Nine-year U.S. Ski Team member Jared Goldberg has a lot on his mind as the 2020-21 season approaches. An American Downhiller and true downhill enthusiast, Goldberg has been preparing this summer with his sights set on the World Championships later in February.
When gyms were closed earlier this year Goldberg and fellow downhiller Sam Duprat assembled an at-home facility where workouts were “CrossFit-style” with free weights, heavy lifting, and strength. Goldberg was able to build up a strong base before moving to the Center of Excellence in June.
When training camps began, Goldberg was thrilled to spend time in Mount Hood, Ore., where the recreational opportunities outside of training were as productive as the 4:30 am alarms for glacier training.
“It was so nice to have summer ski training and have so much fun off the hill,” said Goldberg. I brought all the toys and would kite surf and mountain bike in Hood River in the afternoons.”
Goldberg recently returned from Europe back to Salt Lake City, Utah, where he will spend time focusing on strength and endurance to mimic the downhill course environment before leaving for the Copper Speed Center in early November.
Downhill has consistently been Goldberg’s favorite event. As specialization has evolved, Goldberg kept his eyes on speed and the history of downhill, which drives his passion for the event. Part of that history includes the terrain, bumps, and gnarly conditions that translate into speed, racing from the top of the mountain to the bottom.
Downhill is a sport of speed and patience. Goldberg appreciates the time it takes to learn and memorize the terrain in order to learn the perfect way to ski individual courses.
“It’s so challenging but that, in my opinion, is the essence of downhill,” said Goldberg. “You have to play the game in downhill.”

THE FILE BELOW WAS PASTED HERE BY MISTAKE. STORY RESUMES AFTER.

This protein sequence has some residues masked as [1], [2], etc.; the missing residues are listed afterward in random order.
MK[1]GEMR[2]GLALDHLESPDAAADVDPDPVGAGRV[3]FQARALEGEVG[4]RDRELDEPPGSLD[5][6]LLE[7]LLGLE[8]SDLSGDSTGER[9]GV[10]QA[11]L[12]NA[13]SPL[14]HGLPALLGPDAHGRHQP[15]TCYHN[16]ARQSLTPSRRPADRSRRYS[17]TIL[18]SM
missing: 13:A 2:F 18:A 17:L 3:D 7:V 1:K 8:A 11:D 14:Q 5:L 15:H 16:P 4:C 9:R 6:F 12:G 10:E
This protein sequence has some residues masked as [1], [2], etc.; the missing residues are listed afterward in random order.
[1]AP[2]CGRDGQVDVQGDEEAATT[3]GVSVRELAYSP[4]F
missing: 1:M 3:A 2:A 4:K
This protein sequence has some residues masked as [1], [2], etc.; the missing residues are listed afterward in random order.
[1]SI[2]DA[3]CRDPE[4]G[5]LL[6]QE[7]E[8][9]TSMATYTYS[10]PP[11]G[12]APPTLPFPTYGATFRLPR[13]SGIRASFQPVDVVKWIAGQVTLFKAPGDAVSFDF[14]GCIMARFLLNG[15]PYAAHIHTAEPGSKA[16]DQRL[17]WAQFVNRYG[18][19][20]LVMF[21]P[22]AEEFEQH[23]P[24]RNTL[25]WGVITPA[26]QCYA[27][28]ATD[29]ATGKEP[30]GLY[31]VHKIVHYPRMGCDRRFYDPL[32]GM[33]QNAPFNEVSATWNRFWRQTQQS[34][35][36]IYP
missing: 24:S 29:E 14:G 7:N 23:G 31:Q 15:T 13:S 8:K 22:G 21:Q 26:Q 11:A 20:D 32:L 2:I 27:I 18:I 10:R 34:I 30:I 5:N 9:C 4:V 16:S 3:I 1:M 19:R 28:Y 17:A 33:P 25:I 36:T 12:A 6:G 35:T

Wengen, the longest downhill on the circuit, is Goldberg’s favorite venue of the season, which is celebrating its 91st anniversary this year. The history of the course is one of Goldberg’s favorite aspects including the raw terrain from top to bottom. Goldberg appreciates the spectacular views from the start gate that last over a minute while gliding at high speeds for the first half of the course before getting into the “old-school,” raw portion of the course toward the bottom.
“You have to play mental games because your legs are burning just half way down and you have another minute-and-a-half to go,” said Goldberg.
Goldberg is planning to return to Europe on Dec. 1 to prepare for the speed opener in Val d’Iere, France (which has now been called into question due to a coronavirus uptick in that country). The team will spend a week training on European snow to prepare for the first race of the season.
“It’s really difficult to go from perfect training in Copper to Europe, where sometimes the snow can be very suspect,” said Goldberg. “We want to try to ski on that snow for a week before the races.”
Goldberg has already had weeks of training in Europe where he spent time making fine adjustments on his boots by experimenting with different flexes and cuffs to create the perfect setup for race season. Recreating the race environment can be challenging when testing gear, which is why Goldberg relies on visualization and glacier snow to recreate a race environment for gear testing.
“I’m ready to throw down and keep moving towards the top, because I definitely have the speed,” said Goldberg. “I have big goals and I am realistic, and I know where I stand right now and I need to continue playing the game.”